I hate to say it but the truffle xiao long bao are better now in Hong Kong than the Taipei locations. When these were first introduced, it was about $30 US for an order of eight, and they were filled with chopped black truffle. Now, they a bit cheaper, available in smaller quantities, and with that, less noticeable truffle flavor as I think they use truffle paste. When I was in Hong Kong for New Year’s Eve, we stopped by the Wan Chai Din Tai Fung and wow…the truffle xiao long bao there are more truffle than pork as you can see in this photo below!
Spicy Pork Wontons in Chili Oil – Din Tai Fung, Taipei
Yes, another Din Tai Fung specialty. Their spicy pork wontons in chili oil with green onions are far better than any others I’ve had to date. Having made these at home several times, I am continually impressed at the quality of Din Tai Fung’s wontons. They don’t break and the the chili oil is the perfect mix of flavor and some potent heat.
La Zi Ji (1,000 Chilis) Dumplings – Rojo Beach Bar, Ambergris Caye, Belize
Good Asian food is quite hard to come by in Belize, especially in the Cayes. What you find here as “Chinese” is not even what I am typically used with American Chinese. Here they refer to Chinese more as fast food versus authentic Asian cuisine. However, if you head a few miles north on Ambergris Caye, Rojo Beach Bar is my Asian food safe haven. Aside from amazing noodles and pork bao, they have some delicious spicy Asian dumplings that keep me satiated in between trips home and my own attempts at dumplings in the kitchen.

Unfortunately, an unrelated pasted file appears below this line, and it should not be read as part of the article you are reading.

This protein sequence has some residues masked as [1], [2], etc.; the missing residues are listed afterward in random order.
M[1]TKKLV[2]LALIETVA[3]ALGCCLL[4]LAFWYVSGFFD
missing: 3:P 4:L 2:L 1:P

The list of my favorite dumpling types is probably never ending. Here are some general recommendations on Asian dumplings to try on your travels:
Steamed Shrimp Dumplings, Hong Kong
One of the most common dumplings you will find in Cantonese dim sum is the Ha Gao, Har Gow, or Chinese Shrimp Dumpling. These are easily identifiable by their translucent sticky wrappers. Done wrong, they can be gooey, rip apart and be far too chewy. But done right, they can be downright delectable.
Chiu Chow (Teochew) Dumplings, Hong Kong
Another interesting dumpling often seen at Hong Kong dim sum joints is the Chiu Chow, Teochew, or fun guo. Like the steamed shrimp dumpling, it’s a translucent skin, but the filling differs greatly and they are much crunchier than a steamed shrimp dumpling.
Japanese Gyoza, Japan
Japanese Gyoza are fundamentally the same as Chinese potstickers. Steamed and pan-fried, the notable differences are typically thinner skins and more pronounced garlic flavor in gyoza. Sauces can vary and since the Chinese potsticker, or jiaozi, can vary by region, you may pick out other differences.
Can’t leave out India’s contribution to the Asian dumpling scene. I haven’t been to India so I can’t actually compare, but the samosas I’ve had in other countries like Egypt, the Netherlands, and even Taiwan were surprisingly good. I’m guessing anywhere with a good Indian population is going to have some awesome offerings. Now, culinary travelers who have been to India may debate me on this one obviously!
What are some of your favorite Asian dumplings? Any recommendations on xiao long bao places I need to try?